The South continue The Beautiful South's legacy

WITH hits like Song For Whoever, A Little Time (a chart-topper), Perfect 10, Rotterdam, and the controversial Don't Marry Her, Beautiful South was almost ever-present in the charts from 1989 to 2003, but when they split up in 2006 the fans were distraught.

Monday, 10th October 2016, 10:00 am
Updated Tuesday, 25th October 2016, 7:27 pm
The South

Not for long though, as some of the members reconvened less than two years later as The South and have continued the band’s legacy.

And what’s more, they are heading around the country for a short tour.

The band evolved from The Housemartins, whose impressive catalogue kept the chart-watchers busy.

Sign up to our daily newsletter

The i newsletter cut through the noise

“That isn’t quite right,” interjects vocalist Dave Hemingway. “The Housemartins split up completely, but then Paul (Heaton – main songwriter) had another project, which was totally different, and asked me to be involved.”

“It’s a bit like when The Jam split and Paul Weller formed The Style Council.”

Another main difference with the two bands is that Beautiful South had a female singer.

“We said, let’s try something else and the result was that we were no longer male-oriented, and to be honest a lot of Housemartins fans didn’t like us.”

After Beautiful South ended, a reunion wasn’t foremost in Dave’s thoughts; but it happened as he explains. “It wasn’t my choice to be honest and I didn’t think that anything else would happen once we’d disbanded. But I got a call from Dave Stead, the drummer, about eighteen months after the split and suggested we carry on.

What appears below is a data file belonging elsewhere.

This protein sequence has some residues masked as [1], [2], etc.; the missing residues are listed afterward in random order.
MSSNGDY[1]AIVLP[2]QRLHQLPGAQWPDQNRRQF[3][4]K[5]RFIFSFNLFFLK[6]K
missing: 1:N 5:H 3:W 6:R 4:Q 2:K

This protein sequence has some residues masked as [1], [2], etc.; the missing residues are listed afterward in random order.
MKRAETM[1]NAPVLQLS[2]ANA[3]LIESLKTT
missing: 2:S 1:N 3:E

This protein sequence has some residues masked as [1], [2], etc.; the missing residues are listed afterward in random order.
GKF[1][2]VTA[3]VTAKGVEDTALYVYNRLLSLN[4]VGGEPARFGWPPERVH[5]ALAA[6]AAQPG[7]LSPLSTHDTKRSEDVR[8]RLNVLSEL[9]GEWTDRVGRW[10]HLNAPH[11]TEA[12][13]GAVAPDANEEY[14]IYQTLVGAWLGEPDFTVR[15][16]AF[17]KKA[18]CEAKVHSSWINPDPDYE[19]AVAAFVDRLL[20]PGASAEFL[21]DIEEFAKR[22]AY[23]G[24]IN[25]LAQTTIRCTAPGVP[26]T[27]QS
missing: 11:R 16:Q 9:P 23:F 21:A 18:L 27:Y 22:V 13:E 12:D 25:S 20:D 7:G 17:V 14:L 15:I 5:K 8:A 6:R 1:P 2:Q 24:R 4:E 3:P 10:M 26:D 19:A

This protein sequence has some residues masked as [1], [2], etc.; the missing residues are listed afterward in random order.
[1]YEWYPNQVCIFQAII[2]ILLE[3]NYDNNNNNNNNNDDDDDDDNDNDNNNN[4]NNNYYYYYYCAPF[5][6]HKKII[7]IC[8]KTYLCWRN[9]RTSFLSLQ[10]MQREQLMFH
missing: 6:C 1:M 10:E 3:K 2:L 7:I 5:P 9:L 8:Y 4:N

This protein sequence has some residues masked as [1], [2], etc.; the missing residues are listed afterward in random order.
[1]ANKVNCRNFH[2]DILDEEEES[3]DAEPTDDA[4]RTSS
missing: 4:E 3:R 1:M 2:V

“On reflection, I thought that we finished too early and that we had a bit more to offer.”

“But I didn’t want to be just a tribute band to ourselves and I wanted to do new material, so I said that if Paul (Heaton again) was OK with it then I’d do it.”

The band recruited Alison Wheeler from Beautiful South and here they are almost ten years on.

“There’s been a few line-up changes, but we have a new-ish album that we’re proud of ‘Sweet Refrains’) and have a lot to offer.”

I mentioned a ‘controversial’ song earlier with Don’t Marry Her, the original lyric had a swear-word, so the band re-recorded it.

“That’s right,” the 56-year old Yorkshireman says. “If you record a song like that, it’s not gonna get radio play, although true fans know the original version.”

“The original song had the ‘f-word’ and when it was decided to release it as a single we recorded a new version. (he laughs) Then Terry Wogan famously played it and forgot to play the ‘safe’ version.”

“I’m sure it was an accident.” he adds.

The band hasn’t toured in a while, as Dave tells me.

“We last toured about three years ago, but it was a horrible tour as it was too long and we were on a really crappy old bus.”

“I’m too old for stuff like that and I vowed never to do it like that again.”

“You see, I want to enjoy it as well. That tour was badly organised and had no structure to it, but now I’m refreshed and really looking forward to this one.”

The band has a pretty full set list as well.

“Yes, we’ll revisit a lot of Beautiful South songs, play a few from ‘Sweet Refrains’ and maybe a couple of songs that we haven’t recorded yet (we’ve an album-full of songs we have to record – maybe next year). I think that people want to hear new stuff as well as the old and hopefully they’ll enjoy it.”

Dave sums up his feelings with the words, “Hopefully everyone will have a good time, that’s what it’s all about.”

The South will be appearing at Buxton Opera House on Buxton on Wednesday, October 19.

Tickets £27. Contact 01298 72190 or